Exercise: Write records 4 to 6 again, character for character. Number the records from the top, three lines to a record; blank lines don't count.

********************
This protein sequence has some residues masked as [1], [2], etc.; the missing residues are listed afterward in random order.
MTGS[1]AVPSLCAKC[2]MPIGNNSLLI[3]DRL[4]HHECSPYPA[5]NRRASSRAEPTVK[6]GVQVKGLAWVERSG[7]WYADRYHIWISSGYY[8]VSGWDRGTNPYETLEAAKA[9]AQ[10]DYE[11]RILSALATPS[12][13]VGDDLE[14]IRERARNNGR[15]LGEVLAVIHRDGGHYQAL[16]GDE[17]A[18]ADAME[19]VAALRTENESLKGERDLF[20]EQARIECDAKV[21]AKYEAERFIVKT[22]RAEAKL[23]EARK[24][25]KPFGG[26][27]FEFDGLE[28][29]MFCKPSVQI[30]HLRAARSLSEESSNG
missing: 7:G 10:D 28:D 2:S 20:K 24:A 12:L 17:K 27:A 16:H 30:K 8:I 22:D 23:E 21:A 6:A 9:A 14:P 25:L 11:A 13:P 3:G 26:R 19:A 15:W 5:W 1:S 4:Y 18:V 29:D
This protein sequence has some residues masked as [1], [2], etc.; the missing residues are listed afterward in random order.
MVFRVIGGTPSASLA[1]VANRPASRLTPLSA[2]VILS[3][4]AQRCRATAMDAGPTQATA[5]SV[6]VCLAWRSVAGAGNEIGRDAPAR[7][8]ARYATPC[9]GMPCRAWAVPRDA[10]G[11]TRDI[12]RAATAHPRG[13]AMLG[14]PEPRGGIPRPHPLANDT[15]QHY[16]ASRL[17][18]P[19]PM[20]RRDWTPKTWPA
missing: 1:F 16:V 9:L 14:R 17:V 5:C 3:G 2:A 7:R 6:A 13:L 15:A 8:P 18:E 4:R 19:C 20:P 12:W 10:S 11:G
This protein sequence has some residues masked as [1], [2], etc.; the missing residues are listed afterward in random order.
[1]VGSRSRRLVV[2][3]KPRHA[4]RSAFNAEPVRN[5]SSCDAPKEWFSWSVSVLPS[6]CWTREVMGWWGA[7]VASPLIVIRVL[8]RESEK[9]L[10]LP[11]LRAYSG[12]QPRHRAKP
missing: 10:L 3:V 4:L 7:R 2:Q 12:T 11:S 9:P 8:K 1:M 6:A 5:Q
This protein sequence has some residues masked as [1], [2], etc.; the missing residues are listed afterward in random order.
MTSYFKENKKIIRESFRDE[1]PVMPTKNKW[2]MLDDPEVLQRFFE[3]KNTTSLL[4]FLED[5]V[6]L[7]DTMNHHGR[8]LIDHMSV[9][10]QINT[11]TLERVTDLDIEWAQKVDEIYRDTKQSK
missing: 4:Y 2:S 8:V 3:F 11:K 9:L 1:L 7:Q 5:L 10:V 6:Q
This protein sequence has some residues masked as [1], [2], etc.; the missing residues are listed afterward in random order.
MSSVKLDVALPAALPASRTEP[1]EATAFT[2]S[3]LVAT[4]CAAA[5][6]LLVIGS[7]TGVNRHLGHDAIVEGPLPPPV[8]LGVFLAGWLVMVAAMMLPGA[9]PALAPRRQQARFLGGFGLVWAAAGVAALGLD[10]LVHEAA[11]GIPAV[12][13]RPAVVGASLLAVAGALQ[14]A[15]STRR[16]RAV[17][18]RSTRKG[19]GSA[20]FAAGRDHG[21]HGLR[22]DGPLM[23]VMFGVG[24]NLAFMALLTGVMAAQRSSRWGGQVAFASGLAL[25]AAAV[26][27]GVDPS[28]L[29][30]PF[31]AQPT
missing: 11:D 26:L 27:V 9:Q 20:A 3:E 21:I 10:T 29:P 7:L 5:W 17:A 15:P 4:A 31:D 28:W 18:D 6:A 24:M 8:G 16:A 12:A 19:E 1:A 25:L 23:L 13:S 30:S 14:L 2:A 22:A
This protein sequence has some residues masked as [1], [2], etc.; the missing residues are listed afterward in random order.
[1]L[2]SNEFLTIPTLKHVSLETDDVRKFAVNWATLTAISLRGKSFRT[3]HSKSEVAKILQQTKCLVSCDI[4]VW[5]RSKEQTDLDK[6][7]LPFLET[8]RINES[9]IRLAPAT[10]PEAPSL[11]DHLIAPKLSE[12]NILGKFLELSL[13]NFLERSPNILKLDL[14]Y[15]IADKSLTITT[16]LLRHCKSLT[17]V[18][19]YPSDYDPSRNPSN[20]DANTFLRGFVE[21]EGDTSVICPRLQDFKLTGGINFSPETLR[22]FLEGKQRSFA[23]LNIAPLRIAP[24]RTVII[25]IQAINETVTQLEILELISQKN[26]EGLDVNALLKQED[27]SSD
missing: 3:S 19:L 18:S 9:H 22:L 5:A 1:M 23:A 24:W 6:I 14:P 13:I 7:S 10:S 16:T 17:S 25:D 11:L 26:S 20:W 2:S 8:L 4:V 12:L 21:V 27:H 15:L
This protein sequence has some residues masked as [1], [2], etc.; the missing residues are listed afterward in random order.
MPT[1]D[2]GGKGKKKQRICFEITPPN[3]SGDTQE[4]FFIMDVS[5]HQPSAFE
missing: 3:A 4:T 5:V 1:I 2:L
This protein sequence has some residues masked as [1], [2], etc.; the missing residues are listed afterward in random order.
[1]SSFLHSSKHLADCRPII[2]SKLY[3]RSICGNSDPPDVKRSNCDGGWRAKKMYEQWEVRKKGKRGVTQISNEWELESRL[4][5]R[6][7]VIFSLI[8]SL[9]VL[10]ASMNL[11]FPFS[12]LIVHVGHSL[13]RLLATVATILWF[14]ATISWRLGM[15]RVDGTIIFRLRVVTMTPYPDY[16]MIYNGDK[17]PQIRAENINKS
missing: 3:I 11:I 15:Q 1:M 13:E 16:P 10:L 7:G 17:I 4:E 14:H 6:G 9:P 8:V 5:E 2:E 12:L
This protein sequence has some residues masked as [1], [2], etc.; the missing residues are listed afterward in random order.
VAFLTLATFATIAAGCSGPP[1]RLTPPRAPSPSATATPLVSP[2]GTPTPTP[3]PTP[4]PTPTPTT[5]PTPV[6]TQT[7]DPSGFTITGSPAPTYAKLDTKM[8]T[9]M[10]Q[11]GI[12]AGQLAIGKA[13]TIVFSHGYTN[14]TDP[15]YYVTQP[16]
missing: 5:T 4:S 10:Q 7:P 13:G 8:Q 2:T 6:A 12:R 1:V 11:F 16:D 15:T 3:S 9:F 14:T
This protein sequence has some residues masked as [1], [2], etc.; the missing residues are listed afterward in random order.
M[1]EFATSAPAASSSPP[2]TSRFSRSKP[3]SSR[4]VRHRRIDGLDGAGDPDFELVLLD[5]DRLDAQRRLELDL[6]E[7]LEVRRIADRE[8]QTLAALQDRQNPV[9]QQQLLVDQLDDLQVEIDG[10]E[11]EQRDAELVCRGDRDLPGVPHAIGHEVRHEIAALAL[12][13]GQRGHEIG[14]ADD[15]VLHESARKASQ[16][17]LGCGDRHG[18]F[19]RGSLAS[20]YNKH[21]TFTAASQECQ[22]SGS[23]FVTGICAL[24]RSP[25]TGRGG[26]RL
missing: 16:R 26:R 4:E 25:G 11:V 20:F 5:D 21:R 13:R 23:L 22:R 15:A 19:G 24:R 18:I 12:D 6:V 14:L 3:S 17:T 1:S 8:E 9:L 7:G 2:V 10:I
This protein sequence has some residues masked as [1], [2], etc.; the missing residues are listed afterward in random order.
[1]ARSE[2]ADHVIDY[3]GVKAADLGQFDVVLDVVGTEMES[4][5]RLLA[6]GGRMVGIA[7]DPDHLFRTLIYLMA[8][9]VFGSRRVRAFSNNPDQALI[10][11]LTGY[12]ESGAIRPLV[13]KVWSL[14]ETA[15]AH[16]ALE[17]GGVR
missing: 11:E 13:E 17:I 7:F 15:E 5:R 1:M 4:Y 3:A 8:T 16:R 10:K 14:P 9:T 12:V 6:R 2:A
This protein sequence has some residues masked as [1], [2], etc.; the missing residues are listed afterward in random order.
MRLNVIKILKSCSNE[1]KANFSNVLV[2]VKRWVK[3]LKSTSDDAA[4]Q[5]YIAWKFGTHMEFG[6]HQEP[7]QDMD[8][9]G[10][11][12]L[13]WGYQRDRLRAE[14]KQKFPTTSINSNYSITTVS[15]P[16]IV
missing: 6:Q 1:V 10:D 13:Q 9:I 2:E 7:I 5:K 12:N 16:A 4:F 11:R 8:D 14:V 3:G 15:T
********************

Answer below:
This protein sequence has some residues masked as [1], [2], etc.; the missing residues are listed afterward in random order.
MTSYFKENKKIIRESFRDE[1]PVMPTKNKW[2]MLDDPEVLQRFFE[3]KNTTSLL[4]FLED[5]V[6]L[7]DTMNHHGR[8]LIDHMSV[9][10]QINT[11]TLERVTDLDIEWAQKVDEIYRDTKQSK
missing: 4:Y 2:S 8:V 3:F 11:K 9:L 1:L 7:Q 5:L 10:V 6:Q
This protein sequence has some residues masked as [1], [2], etc.; the missing residues are listed afterward in random order.
MSSVKLDVALPAALPASRTEP[1]EATAFT[2]S[3]LVAT[4]CAAA[5][6]LLVIGS[7]TGVNRHLGHDAIVEGPLPPPV[8]LGVFLAGWLVMVAAMMLPGA[9]PALAPRRQQARFLGGFGLVWAAAGVAALGLD[10]LVHEAA[11]GIPAV[12][13]RPAVVGASLLAVAGALQ[14]A[15]STRR[16]RAV[17][18]RSTRKG[19]GSA[20]FAAGRDHG[21]HGLR[22]DGPLM[23]VMFGVG[24]NLAFMALLTGVMAAQRSSRWGGQVAFASGLAL[25]AAAV[26][27]GVDPS[28]L[29][30]PF[31]AQPT
missing: 11:D 26:L 27:V 9:Q 20:A 3:E 21:I 10:T 29:P 7:L 5:W 17:A 15:P 4:A 31:D 28:W 18:D 6:A 24:M 8:G 16:A 12:A 19:E 1:A 25:L 23:L 13:S 30:S 14:L 2:A 22:A
This protein sequence has some residues masked as [1], [2], etc.; the missing residues are listed afterward in random order.
[1]L[2]SNEFLTIPTLKHVSLETDDVRKFAVNWATLTAISLRGKSFRT[3]HSKSEVAKILQQTKCLVSCDI[4]VW[5]RSKEQTDLDK[6][7]LPFLET[8]RINES[9]IRLAPAT[10]PEAPSL[11]DHLIAPKLSE[12]NILGKFLELSL[13]NFLERSPNILKLDL[14]Y[15]IADKSLTITT[16]LLRHCKSLT[17]V[18][19]YPSDYDPSRNPSN[20]DANTFLRGFVE[21]EGDTSVICPRLQDFKLTGGINFSPETLR[22]FLEGKQRSFA[23]LNIAPLRIAP[24]RTVII[25]IQAINETVTQLEILELISQKN[26]EGLDVNALLKQED[27]SSD
missing: 3:S 19:L 18:S 9:H 22:L 5:A 1:M 23:A 24:W 6:I 14:P 13:I 7:S 10:S 16:T 17:S 25:D 11:L 26:S 20:W 2:S 8:L 4:V 12:L 21:V 27:H 15:L